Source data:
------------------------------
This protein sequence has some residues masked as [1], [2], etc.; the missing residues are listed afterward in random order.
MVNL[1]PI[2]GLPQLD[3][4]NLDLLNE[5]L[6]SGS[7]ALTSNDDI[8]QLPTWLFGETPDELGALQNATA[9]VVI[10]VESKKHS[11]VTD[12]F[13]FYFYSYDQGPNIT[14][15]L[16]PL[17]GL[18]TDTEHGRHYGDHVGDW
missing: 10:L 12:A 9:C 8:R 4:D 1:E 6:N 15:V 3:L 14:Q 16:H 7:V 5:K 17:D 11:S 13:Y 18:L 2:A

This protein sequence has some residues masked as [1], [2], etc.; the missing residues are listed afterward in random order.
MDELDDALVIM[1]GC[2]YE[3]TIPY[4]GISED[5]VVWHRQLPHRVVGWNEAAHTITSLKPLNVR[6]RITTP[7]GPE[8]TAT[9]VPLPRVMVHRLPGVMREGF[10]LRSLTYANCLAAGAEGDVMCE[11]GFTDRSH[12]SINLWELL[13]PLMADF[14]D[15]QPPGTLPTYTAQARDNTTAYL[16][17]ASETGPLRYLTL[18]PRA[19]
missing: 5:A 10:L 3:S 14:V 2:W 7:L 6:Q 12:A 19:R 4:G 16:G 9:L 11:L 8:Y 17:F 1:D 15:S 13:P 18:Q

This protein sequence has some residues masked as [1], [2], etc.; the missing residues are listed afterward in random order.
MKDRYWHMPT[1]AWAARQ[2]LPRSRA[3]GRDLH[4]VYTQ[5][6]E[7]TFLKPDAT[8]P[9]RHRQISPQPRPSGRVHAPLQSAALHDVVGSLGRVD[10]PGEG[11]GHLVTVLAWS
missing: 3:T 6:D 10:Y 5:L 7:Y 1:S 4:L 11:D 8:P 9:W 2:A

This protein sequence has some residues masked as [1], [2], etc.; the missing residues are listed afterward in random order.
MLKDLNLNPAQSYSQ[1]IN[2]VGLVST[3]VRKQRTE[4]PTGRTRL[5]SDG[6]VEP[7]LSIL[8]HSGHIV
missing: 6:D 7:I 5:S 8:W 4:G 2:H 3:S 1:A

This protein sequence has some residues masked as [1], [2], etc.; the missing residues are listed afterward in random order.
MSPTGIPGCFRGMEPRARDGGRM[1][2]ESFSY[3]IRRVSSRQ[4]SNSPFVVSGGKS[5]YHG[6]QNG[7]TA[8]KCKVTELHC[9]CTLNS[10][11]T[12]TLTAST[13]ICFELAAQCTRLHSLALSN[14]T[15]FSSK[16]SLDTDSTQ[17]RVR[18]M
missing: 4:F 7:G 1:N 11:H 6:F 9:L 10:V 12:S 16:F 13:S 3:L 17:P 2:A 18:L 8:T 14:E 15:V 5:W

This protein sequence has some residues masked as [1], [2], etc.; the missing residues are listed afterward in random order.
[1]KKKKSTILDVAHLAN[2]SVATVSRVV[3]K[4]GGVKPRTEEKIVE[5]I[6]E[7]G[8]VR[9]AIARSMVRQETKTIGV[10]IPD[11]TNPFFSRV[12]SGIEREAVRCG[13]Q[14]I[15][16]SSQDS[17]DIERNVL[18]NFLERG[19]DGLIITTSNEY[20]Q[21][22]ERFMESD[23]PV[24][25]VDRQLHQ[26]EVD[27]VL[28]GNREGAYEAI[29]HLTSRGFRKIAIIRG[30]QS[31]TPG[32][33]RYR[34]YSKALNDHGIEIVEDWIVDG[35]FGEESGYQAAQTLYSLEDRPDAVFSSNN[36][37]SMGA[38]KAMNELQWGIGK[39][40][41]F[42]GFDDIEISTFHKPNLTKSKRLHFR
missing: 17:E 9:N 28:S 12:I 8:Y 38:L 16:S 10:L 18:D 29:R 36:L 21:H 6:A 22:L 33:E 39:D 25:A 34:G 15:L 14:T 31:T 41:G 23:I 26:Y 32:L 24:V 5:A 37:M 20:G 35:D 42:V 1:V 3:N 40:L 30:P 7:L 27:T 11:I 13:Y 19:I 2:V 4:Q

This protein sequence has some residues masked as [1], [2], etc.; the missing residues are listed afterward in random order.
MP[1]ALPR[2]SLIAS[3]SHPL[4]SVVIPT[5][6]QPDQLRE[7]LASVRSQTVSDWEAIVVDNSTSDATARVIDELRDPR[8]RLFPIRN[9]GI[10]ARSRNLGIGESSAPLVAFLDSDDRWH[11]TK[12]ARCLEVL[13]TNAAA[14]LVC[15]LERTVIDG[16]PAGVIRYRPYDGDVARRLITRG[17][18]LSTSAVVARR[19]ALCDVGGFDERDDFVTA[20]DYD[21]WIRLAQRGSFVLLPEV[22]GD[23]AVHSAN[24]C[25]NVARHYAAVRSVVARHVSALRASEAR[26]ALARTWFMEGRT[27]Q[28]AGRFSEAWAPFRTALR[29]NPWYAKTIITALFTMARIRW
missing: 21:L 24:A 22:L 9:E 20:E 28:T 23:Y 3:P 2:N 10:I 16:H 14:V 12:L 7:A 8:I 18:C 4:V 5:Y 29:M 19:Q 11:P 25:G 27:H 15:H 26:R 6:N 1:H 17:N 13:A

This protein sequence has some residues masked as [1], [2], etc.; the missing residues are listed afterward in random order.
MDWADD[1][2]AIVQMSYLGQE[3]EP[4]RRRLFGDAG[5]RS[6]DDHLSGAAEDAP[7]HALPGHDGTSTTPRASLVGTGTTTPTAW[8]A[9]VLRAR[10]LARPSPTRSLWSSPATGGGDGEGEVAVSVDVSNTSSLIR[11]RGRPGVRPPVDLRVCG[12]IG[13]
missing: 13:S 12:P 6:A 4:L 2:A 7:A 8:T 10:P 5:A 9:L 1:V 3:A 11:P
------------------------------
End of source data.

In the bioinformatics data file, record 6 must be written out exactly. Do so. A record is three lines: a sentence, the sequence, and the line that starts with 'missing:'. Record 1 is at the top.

This protein sequence has some residues masked as [1], [2], etc.; the missing residues are listed afterward in random order.
[1]KKKKSTILDVAHLAN[2]SVATVSRVV[3]K[4]GGVKPRTEEKIVE[5]I[6]E[7]G[8]VR[9]AIARSMVRQETKTIGV[10]IPD[11]TNPFFSRV[12]SGIEREAVRCG[13]Q[14]I[15][16]SSQDS[17]DIERNVL[18]NFLERG[19]DGLIITTSNEY[20]Q[21][22]ERFMESD[23]PV[24][25]VDRQLHQ[26]EVD[27]VL[28]GNREGAYEAI[29]HLTSRGFRKIAIIRG[30]QS[31]TPG[32][33]RYR[34]YSKALNDHGIEIVEDWIVDG[35]FGEESGYQAAQTLYSLEDRPDAVFSSNN[36][37]SMGA[38]KAMNELQWGIGK[39][40][41]F[42]GFDDIEISTFHKPNLTKSKRLHFR
missing: 17:E 9:N 28:S 12:I 8:Y 38:L 16:S 10:L 18:D 29:R 36:L 21:H 6:A 22:L 33:E 39:D 25:A 34:G 15:L 14:T 31:T 41:G 23:I 26:Y 32:L 24:V 5:A 37:M 20:G 35:D 42:V 1:V 3:N 40:L 30:P 7:L 27:T 11:I 13:Y 19:I 2:V 4:Q